Now are the but one lamp, one light, one sun.
In this the heaven figures some event.'

For Edward, it was indeed a sign of great change.  By March of that same year he had been crowned King Edward IV of England.

There is much remaining significant local interest for the visitor.  Sir Richard Croft, a tough marcher lord who gave Edward such valuable advice but was killed in the battle, has a magnificent tomb in the little church at Croft Castle, the family home, a handful of miles away.

Even more 'spine-tingling' is the little church at Kingsland, built by the Mortimers who owned all this land, where a chantry chapel, named the Volka chapel was added to the 13th century building.  We have no knowledge of the true reason for the building of the chapel, but one tradition says that it was for those who wished to offer prayers for the dead at Mortimer's Cross since the battle was fought in the Great West Field of the Kingsland parish.  It is still held sacred to the battle.  A ceremony of Eucharist is held there every year on the anniversary of the battle in memory of those slain on the battle field.  Whether the stone coffin had any connection with the battle we do not know.  When it was opened in the early 19th century, it was found to contain the skeletons of a woman and child.  I don't know what happened to these skeletons either ...  But the little chapel is a lovely place.

If you are ever passing through, and have no time to stop to see these remnants of a tragic loss of life and a magical moment as the three suns rose over the fields, perhaps you might stop at the Monument Inn, place a hand on the memorial, and raise a glass to those who died at Mortimer's Cross.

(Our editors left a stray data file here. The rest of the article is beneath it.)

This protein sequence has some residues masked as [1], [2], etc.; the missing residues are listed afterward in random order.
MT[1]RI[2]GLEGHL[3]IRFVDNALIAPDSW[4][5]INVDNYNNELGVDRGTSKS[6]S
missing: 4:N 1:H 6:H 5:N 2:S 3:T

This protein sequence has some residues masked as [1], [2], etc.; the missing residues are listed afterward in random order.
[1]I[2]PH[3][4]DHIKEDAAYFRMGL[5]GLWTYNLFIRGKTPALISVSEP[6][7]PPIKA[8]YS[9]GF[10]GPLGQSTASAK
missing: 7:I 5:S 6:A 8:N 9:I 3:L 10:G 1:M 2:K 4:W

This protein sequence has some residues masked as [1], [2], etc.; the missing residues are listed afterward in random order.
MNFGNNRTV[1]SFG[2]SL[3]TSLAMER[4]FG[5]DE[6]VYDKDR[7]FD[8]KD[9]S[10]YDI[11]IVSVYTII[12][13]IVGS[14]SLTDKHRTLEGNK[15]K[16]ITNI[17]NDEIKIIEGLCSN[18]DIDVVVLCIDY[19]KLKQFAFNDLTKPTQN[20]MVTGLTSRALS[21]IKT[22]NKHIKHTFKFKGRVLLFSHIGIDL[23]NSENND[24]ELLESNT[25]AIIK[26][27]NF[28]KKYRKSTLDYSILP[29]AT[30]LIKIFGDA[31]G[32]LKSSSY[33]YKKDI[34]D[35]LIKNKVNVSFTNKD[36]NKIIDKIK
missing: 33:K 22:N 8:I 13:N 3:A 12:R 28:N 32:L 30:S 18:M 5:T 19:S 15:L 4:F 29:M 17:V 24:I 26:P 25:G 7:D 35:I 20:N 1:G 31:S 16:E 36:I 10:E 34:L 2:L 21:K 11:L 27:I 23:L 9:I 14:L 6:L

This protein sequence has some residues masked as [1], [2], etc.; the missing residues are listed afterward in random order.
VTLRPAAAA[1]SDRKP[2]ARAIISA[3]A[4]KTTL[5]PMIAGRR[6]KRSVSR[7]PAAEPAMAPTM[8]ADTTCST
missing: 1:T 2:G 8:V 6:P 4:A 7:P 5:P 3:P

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  1. Thank you, Anne! An extraordinary battle, a fascinating turning point in England's monarchy. As it happens, I visited Mortimer's Cross this spring. My host was the former owner of the water mill you mention and had created in the mill quite a nice display on the history of the battle. The mill is open to the public on a schedule and is both interesting in its technology and a beautiful place to visit.

    1. Thank you Anne, I really enjoyed this. The photo of the parhelion is lovely. Thank you for sharing this with us, something I would not have come across otherwise.

  2. Thank you Anne - I really enjoyed reading about this fascinating place and the historic connections with Mortimer's Cross.

  3. Hi,
    Sir Richard Croft did not die at Mortimer Cross.

  4. If the Volka Chapel dates to the 13th Century as you state, how can it have been built to allow people to pray for those who died at the Battle of Mirtimer's Cross - that battle occurred in the 15th Century!

  5. You state that the Volka chapel was built in the 13th century. If so, how could it have been built for people to pray for those who died at the Battle of Mortimer's Cross, when that battle occurred in the 15th century?

    1. If you re-read it, the sentence states the chapel was added to the 13th c building.